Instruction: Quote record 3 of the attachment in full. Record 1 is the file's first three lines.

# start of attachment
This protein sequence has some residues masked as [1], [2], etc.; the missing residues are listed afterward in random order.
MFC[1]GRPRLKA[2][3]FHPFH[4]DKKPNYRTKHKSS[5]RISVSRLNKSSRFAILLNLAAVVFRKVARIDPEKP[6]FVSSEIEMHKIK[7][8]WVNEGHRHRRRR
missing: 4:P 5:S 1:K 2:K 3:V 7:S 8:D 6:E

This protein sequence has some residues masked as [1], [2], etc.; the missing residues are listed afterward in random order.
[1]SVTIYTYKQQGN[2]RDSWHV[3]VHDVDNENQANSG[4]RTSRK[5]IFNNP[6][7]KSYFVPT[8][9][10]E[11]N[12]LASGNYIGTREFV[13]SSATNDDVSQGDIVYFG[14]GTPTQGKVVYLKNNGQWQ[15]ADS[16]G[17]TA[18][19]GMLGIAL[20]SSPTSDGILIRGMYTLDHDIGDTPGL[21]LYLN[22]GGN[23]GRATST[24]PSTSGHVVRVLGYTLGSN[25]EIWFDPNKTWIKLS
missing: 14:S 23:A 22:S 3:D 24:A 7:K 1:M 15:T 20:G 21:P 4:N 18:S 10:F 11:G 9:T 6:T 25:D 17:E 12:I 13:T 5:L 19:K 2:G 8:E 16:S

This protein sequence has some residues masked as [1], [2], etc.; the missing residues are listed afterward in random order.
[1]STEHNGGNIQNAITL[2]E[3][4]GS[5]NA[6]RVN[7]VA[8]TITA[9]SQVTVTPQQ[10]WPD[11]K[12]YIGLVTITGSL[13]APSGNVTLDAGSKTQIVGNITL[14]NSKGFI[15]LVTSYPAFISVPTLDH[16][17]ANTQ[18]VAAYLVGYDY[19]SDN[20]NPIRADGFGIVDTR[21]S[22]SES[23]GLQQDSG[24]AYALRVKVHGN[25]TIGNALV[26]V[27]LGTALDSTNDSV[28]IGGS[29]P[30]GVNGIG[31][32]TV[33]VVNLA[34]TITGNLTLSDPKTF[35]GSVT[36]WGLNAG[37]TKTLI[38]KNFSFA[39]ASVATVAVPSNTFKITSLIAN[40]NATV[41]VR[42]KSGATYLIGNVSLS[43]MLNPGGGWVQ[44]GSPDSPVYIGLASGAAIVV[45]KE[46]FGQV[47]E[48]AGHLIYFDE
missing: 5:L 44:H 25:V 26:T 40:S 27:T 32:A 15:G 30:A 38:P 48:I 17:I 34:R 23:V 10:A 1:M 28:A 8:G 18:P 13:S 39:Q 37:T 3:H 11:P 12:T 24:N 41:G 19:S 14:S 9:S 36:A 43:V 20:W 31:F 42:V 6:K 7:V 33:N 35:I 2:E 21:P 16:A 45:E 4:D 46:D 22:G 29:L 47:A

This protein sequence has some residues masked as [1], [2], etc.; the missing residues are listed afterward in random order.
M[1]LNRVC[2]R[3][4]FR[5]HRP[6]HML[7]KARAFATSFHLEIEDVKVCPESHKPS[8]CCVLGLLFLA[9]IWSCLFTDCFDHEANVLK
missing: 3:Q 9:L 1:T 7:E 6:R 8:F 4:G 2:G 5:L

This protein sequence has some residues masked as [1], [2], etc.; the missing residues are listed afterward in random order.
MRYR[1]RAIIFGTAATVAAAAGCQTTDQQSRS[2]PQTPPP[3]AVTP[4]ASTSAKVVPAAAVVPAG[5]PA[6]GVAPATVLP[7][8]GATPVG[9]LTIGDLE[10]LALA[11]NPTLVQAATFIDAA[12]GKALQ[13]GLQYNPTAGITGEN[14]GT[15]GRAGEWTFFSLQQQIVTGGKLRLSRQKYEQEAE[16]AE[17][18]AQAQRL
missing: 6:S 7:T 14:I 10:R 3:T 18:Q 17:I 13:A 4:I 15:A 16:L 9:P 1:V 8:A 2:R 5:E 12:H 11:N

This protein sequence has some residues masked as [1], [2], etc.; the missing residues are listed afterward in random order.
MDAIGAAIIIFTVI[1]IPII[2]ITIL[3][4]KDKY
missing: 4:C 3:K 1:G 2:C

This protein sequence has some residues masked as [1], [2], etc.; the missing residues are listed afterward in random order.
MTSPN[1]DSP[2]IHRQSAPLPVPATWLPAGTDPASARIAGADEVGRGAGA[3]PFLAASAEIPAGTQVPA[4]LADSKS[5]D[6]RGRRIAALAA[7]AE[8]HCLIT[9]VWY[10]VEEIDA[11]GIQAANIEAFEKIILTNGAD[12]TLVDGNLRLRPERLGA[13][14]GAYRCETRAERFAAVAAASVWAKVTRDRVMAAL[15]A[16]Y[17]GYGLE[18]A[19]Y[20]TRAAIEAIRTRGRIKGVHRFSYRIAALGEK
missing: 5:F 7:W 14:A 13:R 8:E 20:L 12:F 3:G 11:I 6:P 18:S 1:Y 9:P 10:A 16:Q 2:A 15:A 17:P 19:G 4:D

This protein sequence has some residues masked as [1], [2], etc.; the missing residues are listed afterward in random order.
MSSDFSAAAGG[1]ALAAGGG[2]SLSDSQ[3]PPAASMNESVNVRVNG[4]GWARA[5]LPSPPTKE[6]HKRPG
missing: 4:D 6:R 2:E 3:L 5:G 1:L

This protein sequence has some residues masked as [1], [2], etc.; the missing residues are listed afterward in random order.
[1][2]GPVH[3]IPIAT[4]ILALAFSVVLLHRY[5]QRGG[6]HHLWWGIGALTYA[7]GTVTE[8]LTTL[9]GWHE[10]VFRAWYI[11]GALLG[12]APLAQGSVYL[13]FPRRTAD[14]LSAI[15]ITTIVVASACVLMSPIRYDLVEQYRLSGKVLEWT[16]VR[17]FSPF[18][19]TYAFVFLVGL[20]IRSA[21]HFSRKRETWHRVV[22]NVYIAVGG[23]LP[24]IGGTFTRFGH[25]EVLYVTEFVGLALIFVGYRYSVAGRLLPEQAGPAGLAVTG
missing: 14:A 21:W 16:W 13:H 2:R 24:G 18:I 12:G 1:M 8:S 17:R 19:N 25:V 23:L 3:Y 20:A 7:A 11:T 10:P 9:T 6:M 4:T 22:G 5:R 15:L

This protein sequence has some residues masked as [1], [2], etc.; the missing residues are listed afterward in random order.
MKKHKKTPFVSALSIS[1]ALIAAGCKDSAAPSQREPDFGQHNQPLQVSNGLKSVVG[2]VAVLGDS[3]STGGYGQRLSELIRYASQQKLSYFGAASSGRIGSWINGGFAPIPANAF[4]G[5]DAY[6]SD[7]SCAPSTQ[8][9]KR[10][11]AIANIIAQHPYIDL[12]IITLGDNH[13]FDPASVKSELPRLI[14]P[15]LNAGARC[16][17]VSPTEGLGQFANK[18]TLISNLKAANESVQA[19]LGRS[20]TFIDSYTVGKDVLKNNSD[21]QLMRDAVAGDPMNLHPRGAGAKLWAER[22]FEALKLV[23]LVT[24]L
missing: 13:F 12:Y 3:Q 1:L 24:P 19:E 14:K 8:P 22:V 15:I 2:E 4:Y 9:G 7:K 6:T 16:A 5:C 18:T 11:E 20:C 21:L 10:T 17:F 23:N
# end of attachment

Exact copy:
This protein sequence has some residues masked as [1], [2], etc.; the missing residues are listed afterward in random order.
[1]STEHNGGNIQNAITL[2]E[3][4]GS[5]NA[6]RVN[7]VA[8]TITA[9]SQVTVTPQQ[10]WPD[11]K[12]YIGLVTITGSL[13]APSGNVTLDAGSKTQIVGNITL[14]NSKGFI[15]LVTSYPAFISVPTLDH[16][17]ANTQ[18]VAAYLVGYDY[19]SDN[20]NPIRADGFGIVDTR[21]S[22]SES[23]GLQQDSG[24]AYALRVKVHGN[25]TIGNALV[26]V[27]LGTALDSTNDSV[28]IGGS[29]P[30]GVNGIG[31][32]TV[33]VVNLA[34]TITGNLTLSDPKTF[35]GSVT[36]WGLNAG[37]TKTLI[38]KNFSFA[39]ASVATVAVPSNTFKITSLIAN[40]NATV[41]VR[42]KSGATYLIGNVSLS[43]MLNPGGGWVQ[44]GSPDSPVYIGLASGAAIVV[45]KE[46]FGQV[47]E[48]AGHLIYFDE
missing: 5:L 44:H 25:V 26:T 40:S 27:T 32:A 15:G 30:A 38:P 48:I 17:I 34:R 23:V 10:A 1:M 28:A 8:G 18:P 13:S 39:Q 37:T 3:H 11:P 12:T 24:N 41:G 19:S 14:S 9:S 36:A 43:V 20:W 31:F 42:V 6:K 7:V 33:N 35:I 2:E 21:P 16:A 45:E 4:D 46:D 22:G 29:L 47:A